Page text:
Letter: Govt’s approach to matters of national importance is incoherent


Dear Editor,

The confusion that has emerged regarding the appointment of a new Board of the Guyana Sugar Corporation (Guysuco) has brought, once again, to the fore what could only be described as the Administration’s shifting goalpost approach to the sugar industry. It can well be argued that the Coalition Government’s approach to many pressing matters of national importance is also incoherent and our policymakers are reactive rather than being proactive.

While I will refrain from commenting on the individuals supposedly named, though I have reservations, the bungling mess that has ensued is sadly symptomatic of our Administration.  When one looks at the Administration’s changing positions regarding sugar, it is not difficult to reach such conclusions.

Recall, the Sugar Commission of Inquiry. The APNU/AFC manifesto said the “APNU+AFC will convene a Commission of Inquiry into the operations of the Guyana Sugar Corporation… [to] review, analyze and recommend the way forward for the Guyana Sugar Industry, including options for infusing critical investments and the optimum utilisation of its valuable capital infrastructure”.  The Government on appointing that Commission of Inquiry said in a GINA report of June 26, 2015 that “…the eleven-member Commission…will develop a 15-year plan which is expected to bring the industry back to profitability to ensure long-term environmental and economic sustainability.” Then who can forget Prime Minister Moses Nagamootoo saying at the National Cane Farmers Conference, according to an August 15, 2015 news report, that “…there was no question of Government scaling down or abandoning the industry”.

After all of that and in spite the Sugar Commission saying no estate should be closed, the Government decided to close Wales Estate and President David Granger, in the January 26, 2016, is reported to have said that “The COI is not gospel”.

Though from the previous statements, in the pre and post May, 2015 election, rationally one could conclude that the COI would guide the Administration’s approach to sugar. The President, went further saying “arrangements are going to be made over the next 11 months to ensure that the workers don’t get hurt, that they can be reemployed”. Well, we all know how that turned out and today the Wales workers, the cane farmers and their dependents have been hurt and remain jobless.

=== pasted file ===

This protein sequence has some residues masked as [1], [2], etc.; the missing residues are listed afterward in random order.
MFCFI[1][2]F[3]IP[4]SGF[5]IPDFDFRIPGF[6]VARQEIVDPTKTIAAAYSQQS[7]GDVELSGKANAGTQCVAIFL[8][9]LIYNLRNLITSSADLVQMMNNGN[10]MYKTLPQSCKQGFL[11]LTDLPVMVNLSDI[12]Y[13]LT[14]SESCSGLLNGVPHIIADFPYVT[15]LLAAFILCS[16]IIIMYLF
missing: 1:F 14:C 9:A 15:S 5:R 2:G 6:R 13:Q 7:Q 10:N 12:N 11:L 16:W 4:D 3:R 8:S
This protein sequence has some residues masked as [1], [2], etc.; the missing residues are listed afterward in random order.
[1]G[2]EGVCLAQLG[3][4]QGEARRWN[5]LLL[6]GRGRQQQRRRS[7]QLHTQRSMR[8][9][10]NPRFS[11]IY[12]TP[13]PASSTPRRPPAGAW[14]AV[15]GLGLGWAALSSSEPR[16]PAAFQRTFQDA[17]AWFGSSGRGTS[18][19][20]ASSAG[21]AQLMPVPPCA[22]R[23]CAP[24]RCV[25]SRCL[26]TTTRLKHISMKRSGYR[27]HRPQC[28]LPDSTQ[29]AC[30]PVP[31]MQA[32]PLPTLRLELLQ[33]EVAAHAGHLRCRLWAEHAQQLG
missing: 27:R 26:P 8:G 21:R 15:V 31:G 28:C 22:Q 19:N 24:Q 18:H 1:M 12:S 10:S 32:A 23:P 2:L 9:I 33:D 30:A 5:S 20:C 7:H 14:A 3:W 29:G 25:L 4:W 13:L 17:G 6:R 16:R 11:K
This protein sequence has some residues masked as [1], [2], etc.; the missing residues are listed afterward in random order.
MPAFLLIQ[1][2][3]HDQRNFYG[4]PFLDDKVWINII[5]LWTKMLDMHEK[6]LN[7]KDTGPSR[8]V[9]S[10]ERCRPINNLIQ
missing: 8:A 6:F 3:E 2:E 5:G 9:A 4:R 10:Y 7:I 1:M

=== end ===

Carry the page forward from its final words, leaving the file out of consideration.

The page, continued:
Then after all that, President Granger, in the February 05, 2016 Guyana Chronicle, said “…it’s unlikely that (closure of another estate) is contemplated”. But just months after, the Government announced that Skeldon was to be sold and Rose Hall and Enmore closed.

The President in the Chronicle article also reportedly said “…the CoI report would be discussed in the National Assembly, after which there would be a national consultation on the state of the sugar industry”. Again, time has shown that the President’s undertaking was unfulfilled.

It should not be forgotten that the Government earlier this year voted against a motion which called for the Sugar COI report to be discussed by the Economic Services Committee.

And, there was no national consultation as the President committed would be done. In fact, the sugar unions in spite of their efforts have contended that their engagements with the Administration remained wanting.

Now the Government, in an about-turn of sorts, has decided to divest Rose Hall and Enmore rather than close those estates and move into diversification activities as it initially decided.

Nevertheless, nearly 5,000 workers have been sent home and entire communities are now finding themselves in troubled waters. Furthermore, the diversification activities at Wales, it appears, have been shelved after millions of dollars were spent and hundreds of man and machine hours expended. And we are now told that $30 billion is required for GuySuCo over the next four (4) years.

When one looks at the totality of the Government’s confused, disjointed and not well-thought-out adventure in the sugar industry one reaches the sad conclusion that the Government was not and is not serious about the sugar industry and the people who depend on it for their livelihoods.

The ‘seat of your pants’ decision-making as we have seen playing out cannot be the modus operandi of any Government especially when the implications are so terrible.  As the APNU+AFC said during the 2015 campaign “IT IS TIME” that our leaders stop jetting off to exotic lands and take time to work in the interest of the people and our country.

Yours faithfully,
Patricia Persaud


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